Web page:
There are a few certainties that are true for all car enthusiasts. First, we might not all like the same brand of car manufacturer, but our loyalty is usually steadfast. It’s typically a genetic thing – if your dad was a Chevy guy, chances are you are too – it’s a family tradition. Next is the fact that we all care about the parts we use when building our cars. Let’s face it, it takes a lot of hard work to get the money required to buy that next piece of the puzzle. For that reason, buying inferior parts is not an option. The folks at Moser Engineering are of the same mindset, as the words “inferior products” are not something that fit within their vocabulary. It’s their family tradition.

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Made in the USA means something to Moser Engineering, and that’s why they work closely with US Gear.

That mindset is more than adequately relayed as you watch the above video. As you are intently watching, you will have the opportunity to hear what Jeff Anderson has to say about the Moser philosophy of using quality, American-made products like those from US Gear. “It’s nice to partner with companies that value that logo. Also, that know, made in the USA means something.”

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If you’re working on a 12-bolt rearend, the video not only serves as proof of Moser’s commitment to products like those from US Gear, but they also dive into an installation that is sure to explain what goes on during an in-house rearend assembly in a performance rearend.

The process begins with a short description about what is included in the installation kit. This is the same high-quality kit that is available over the counter for the home-do-it-yourselfer. The video also talks about what makes the Lightning-series gears a definite performance must-have.

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Isotropic Superfinishing (ISF) is a process that not only delivers an unparalleled, highly-polished look, it also generates a non-directional, low Ra surface.

Not only is the Lightning-series, high-performance gear set made in the USA, but it undergoes a unique treatment process after machining known as Isotropic Superfinishing (ISF) that creates a truly top-notch gear. This treatment delivers an unparalleled, highly-polished look, and it also generates a non-directional, low Ra surface. In case you were wondering, Ra is the smoothness measurement of the surface.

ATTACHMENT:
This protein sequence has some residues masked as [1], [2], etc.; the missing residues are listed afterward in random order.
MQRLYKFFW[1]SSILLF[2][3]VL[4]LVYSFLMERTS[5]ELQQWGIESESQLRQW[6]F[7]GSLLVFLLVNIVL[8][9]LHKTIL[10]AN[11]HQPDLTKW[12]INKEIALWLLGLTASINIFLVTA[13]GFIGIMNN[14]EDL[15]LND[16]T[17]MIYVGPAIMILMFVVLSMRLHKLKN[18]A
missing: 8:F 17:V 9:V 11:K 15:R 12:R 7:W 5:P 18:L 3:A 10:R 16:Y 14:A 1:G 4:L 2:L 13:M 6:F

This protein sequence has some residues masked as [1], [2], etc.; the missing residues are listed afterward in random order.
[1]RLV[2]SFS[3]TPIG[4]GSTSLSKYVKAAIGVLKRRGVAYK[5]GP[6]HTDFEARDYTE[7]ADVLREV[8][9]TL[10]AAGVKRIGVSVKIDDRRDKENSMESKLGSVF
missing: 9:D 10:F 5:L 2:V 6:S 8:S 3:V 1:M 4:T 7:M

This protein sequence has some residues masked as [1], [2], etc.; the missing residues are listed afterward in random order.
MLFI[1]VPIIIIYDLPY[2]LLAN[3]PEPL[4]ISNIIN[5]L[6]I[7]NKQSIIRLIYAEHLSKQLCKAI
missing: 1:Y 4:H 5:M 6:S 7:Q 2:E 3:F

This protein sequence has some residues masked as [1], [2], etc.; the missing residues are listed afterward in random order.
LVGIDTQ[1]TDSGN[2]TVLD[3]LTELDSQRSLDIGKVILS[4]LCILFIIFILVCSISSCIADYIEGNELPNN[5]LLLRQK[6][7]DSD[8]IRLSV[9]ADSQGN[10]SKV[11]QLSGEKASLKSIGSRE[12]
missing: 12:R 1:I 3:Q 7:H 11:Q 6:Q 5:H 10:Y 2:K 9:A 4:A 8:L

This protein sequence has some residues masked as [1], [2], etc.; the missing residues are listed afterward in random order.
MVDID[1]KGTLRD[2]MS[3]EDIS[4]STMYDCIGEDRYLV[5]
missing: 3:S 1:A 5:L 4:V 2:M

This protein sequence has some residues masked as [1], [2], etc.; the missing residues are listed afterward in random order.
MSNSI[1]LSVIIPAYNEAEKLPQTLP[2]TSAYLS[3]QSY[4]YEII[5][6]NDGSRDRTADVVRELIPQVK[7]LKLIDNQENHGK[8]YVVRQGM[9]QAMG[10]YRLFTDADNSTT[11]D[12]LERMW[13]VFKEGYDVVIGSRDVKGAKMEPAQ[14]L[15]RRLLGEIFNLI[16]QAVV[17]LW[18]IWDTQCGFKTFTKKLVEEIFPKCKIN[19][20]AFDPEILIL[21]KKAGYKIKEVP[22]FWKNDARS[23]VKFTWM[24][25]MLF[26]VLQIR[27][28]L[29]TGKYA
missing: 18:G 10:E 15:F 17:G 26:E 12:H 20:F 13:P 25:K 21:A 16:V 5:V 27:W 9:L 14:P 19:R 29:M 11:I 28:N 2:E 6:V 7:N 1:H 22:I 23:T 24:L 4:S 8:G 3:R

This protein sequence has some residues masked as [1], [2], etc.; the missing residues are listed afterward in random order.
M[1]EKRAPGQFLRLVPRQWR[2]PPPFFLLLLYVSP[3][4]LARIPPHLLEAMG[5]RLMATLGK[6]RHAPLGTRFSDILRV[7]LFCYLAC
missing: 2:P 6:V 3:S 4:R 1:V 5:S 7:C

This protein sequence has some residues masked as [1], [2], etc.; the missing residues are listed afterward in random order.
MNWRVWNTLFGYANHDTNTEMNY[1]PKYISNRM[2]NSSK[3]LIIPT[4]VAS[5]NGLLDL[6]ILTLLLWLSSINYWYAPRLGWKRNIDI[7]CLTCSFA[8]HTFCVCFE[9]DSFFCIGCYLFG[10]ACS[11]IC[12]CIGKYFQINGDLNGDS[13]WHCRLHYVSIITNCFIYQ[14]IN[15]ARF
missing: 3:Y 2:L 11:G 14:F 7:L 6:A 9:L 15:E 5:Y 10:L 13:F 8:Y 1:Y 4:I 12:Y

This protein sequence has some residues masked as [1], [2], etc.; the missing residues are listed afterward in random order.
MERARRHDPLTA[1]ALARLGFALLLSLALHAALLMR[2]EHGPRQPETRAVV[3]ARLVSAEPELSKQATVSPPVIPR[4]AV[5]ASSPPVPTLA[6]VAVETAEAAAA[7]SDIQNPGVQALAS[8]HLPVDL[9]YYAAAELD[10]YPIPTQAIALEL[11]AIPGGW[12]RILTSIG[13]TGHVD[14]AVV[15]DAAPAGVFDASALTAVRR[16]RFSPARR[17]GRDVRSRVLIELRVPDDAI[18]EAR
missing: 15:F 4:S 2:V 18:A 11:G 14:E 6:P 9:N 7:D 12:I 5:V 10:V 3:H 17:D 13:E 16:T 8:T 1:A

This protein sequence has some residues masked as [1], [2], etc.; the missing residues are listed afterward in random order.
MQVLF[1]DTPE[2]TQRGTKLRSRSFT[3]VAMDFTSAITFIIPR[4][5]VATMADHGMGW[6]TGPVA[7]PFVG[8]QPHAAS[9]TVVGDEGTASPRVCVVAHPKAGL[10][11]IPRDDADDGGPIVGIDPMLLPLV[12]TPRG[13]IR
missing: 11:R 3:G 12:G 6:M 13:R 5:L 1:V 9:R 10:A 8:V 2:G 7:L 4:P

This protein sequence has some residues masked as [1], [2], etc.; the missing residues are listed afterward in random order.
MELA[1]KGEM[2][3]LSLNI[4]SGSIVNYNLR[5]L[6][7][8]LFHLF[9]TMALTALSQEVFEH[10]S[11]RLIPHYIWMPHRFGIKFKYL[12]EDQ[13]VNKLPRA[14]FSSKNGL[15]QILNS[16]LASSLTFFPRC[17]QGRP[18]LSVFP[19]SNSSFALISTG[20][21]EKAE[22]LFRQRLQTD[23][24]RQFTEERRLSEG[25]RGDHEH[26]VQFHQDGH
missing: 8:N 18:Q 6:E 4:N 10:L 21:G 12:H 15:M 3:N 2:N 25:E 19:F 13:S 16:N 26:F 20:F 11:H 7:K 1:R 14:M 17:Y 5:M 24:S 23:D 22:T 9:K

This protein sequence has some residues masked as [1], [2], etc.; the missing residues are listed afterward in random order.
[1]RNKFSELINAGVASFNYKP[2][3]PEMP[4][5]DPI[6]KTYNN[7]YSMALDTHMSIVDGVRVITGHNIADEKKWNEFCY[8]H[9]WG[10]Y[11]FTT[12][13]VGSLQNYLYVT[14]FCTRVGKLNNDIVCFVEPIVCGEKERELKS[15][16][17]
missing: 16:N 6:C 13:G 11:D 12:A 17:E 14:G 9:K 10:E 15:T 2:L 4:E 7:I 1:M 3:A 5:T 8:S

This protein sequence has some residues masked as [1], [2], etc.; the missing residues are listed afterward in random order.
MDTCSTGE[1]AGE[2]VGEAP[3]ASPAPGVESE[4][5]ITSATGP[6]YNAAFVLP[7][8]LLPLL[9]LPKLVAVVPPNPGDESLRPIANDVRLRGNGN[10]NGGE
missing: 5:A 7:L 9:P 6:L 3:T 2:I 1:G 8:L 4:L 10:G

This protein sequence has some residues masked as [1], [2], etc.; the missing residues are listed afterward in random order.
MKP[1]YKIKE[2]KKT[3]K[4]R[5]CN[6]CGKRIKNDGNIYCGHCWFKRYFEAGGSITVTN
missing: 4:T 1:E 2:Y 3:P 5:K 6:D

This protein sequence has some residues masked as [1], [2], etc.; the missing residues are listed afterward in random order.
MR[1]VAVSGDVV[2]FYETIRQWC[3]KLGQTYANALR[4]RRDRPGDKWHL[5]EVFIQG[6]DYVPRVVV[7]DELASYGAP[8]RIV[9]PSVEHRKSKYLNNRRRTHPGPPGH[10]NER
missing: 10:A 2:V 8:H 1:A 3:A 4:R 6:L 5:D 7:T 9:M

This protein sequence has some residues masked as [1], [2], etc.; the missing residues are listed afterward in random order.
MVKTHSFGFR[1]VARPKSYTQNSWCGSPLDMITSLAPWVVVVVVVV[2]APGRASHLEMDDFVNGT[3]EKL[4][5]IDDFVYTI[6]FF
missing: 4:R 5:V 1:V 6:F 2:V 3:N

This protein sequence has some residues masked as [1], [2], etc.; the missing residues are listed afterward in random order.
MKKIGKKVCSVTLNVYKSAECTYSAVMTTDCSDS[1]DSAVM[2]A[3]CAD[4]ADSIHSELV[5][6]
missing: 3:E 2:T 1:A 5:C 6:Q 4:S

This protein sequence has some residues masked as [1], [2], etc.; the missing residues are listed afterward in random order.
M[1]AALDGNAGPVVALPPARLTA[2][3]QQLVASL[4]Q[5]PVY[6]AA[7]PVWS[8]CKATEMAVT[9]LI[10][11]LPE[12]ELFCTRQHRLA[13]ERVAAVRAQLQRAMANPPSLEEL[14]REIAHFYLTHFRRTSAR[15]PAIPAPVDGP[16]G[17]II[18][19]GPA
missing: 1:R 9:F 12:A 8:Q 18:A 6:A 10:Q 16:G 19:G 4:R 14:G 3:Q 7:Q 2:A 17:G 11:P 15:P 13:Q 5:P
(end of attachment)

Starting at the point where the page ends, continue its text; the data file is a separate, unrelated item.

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While the polished finish creates the eye candy appearance, it’s vitally important to note the ISF process does more than simply polish the gears. The process delivers several advantages over traditional finishing processes like polishing, coating, or even cryogenics. ISF consists of vibratory finishing method which creates the optimum surface roughness (Ra smoothness) by removing stress risers produced during the manufacturing process. The smooth, uniform finish created by ISF not only looks good, but it promotes increased retention of lubrication and aides in heat transfer.

The installation portion of the video explains the tools you’ll need to accomplish a gear install. For instance, most of the tools that are required, will be readily available in the home enthusiast’s toolbox, but some specialty tools will be needed.

If you’re not familiar with some of the processes of gear installation, you’ll be happy to know that many are outlined in the video. Take for instance the setting of gear backlash. If you’re not sure what it is, or how a proper backlash is achieved, the video does an excellent job of visually explaining it.

If you have ever had a rearend rebuilt, was gear noise an issue afterward? If a gearset is properly installed and you are still experiencing a noisy rear, this could be caused by Noise Vibration Harshness (NVH). To keep it simple, noise is an unwanted sound, vibration is an oscillation that is typically felt (not heard), and harshness generally describes the severity and discomfort associated with the unwanted sound and vibrations.

Jeff explains how the Lightning gears avoid that scenario. “Something that we’ve noticed when we use US gearsets in our rearends, is that we don’t have the complaints of noise. The NVH value of a rearend is critical to a manufacturer like ourselves.”

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If you’ve never built a rearend before, the video is a great tutorial, explaining the process.

As Jeff describes, a complete rearend could cost anywhere from $1,000 and up. If you’re spending your hard-earned money, you definitely don’t want inferior parts, and the manufacturer doesn’t want to worry about the quality of their finished product. After all, it is a family tradition.

So, sit back and enjoy this three-minute video and find out how Moser creates race and accolade-winning rearends with the help of American-made products like those from US Gear.